Cultural Heritage and Museum History in Rome
This course is no longer being offered.
This course uses the unparalleled richness of Rome's cultural institutions to trace the development of modern museums as we know them today. Through daily site visits to antique ruins, princely and papal collections, contemporary museums, a world's fair site and historic houses, students will discover how private collections became public displays. They will learn how cultural heritage, in the present as well as the past, is a politically fraught domain, and how power and ownership are critical elements in maintaining, preserving, and displaying art.
This course will introduce students to the unparalleled riches of Rome's great museums and cultural heritage sites. Following the premise that Rome itself is an Open-Air Museum, this class will consider exhibitions in their broadest sense and use on-site visits to gain a chronological overview of the art and cultural history of Rome, from antiquity to the present day. Through trips to sites as varied as ancient Roman ruins, the great 18th century palace collections of Roman nobility, the Vatican and Capitoline Museums, National collections of paintings and antiquities, a planned World's Fair site, the house museum of an American expatriate, a garden cemetery, and a cutting-edge contemporary art museum, students will discover how museums have played a significant role in the cultural and artistic history of Rome and gain a broader sense of the great range of museum types. Class discussions on power and politics, art collecting, cultural patrimony, Nationalist ideals and the preservation of cultural heritage will augment site visits and we will consider how certain collections, galleries and exhibition spaces have contributed to the image of Rome as the seat of Western civilization.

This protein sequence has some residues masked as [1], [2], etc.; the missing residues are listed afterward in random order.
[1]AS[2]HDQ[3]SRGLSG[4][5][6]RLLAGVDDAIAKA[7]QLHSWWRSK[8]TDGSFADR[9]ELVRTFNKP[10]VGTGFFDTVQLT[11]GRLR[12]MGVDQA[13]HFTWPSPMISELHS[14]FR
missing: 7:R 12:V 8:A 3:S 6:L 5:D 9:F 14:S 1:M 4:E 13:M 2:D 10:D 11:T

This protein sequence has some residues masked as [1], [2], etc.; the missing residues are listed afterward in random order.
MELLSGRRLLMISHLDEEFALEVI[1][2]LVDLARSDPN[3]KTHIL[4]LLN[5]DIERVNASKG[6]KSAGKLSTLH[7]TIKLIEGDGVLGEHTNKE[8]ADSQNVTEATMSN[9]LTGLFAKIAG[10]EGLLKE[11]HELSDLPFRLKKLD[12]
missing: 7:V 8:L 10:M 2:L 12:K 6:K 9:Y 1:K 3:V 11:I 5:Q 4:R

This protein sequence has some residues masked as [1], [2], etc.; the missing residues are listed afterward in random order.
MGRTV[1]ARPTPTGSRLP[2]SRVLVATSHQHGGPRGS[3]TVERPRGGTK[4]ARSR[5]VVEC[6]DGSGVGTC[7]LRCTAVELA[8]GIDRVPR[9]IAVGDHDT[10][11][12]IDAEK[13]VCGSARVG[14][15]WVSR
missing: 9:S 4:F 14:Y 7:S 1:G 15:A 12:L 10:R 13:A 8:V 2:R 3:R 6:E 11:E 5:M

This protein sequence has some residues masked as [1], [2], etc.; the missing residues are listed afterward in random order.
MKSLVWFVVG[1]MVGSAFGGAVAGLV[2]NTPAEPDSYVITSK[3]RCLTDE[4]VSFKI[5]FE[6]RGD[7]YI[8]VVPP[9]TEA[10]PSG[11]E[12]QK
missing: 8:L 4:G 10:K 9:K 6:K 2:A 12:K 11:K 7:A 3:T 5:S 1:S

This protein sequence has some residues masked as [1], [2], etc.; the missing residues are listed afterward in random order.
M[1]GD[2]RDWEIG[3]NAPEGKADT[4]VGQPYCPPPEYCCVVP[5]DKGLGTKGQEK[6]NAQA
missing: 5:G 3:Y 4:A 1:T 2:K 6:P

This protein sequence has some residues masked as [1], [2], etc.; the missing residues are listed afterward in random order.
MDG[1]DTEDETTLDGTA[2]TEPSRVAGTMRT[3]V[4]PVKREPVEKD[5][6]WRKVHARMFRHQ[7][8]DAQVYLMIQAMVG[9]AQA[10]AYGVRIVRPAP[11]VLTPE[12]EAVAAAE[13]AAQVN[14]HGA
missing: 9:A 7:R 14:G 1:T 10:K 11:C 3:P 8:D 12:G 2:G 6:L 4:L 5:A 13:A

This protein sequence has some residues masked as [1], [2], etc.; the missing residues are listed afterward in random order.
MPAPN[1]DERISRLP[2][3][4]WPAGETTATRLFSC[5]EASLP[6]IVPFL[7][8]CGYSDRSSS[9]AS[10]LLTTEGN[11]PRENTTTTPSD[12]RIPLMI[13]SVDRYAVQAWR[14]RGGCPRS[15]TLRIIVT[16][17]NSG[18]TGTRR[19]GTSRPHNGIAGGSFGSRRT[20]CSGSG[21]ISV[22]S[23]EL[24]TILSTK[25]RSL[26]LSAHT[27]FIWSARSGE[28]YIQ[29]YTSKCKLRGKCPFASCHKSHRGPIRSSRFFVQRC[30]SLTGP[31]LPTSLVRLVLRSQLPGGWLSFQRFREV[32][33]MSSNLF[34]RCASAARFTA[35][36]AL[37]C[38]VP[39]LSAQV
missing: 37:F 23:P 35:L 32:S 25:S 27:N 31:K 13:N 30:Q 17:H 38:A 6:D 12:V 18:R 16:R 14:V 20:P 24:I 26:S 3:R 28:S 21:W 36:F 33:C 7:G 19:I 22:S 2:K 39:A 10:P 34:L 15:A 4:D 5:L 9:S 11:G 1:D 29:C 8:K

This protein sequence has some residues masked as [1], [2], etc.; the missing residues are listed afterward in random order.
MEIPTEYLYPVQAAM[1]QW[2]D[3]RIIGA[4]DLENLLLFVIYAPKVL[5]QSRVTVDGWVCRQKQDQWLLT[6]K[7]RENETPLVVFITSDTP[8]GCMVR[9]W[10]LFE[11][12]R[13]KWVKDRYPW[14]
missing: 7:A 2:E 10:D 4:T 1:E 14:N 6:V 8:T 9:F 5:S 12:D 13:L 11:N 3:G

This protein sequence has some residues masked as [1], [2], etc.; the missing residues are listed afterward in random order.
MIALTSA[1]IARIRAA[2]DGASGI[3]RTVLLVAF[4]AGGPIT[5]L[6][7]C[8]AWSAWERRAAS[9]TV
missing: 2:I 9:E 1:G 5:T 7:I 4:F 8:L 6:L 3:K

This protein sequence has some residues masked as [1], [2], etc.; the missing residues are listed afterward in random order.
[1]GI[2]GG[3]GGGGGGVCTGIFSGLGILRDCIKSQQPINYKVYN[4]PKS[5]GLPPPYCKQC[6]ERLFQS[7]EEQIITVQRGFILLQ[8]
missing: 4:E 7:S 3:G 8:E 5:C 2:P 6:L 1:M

Students will gain a complete familiarity with the chronology of Western art history, with a focus on the Renaissance and its view of Antiquity, up to the present. Students will learn how museums were formed out of the Enlightenment interests of 15th and 16th century naturalist collectors and noble princes and understand that museums as we know them are essentially collections of ideas. By the end of the course, students will be well-prepared as cultural citizens, knowing how to read museum buildings, labels, exhibition displays, and museum histories as reflections of the social and historical periods in which they were created.
This course is only open to students enrolled in Pre-College Global Programs.
**When registering in Banner, students must enroll in one of the three core courses (CRN 10397 or 10398 or 10508) AND “Beginning Italian” (CRN 10370) AND one Humanities course option: “Italian Film: Art & History” (CRN 10399), “Digital Photography (CRN 10400), “Views of Rome: A Rome Sketchbook Course” (CRN 10512), or Six Degrees of Musical Separation (CRN 10506).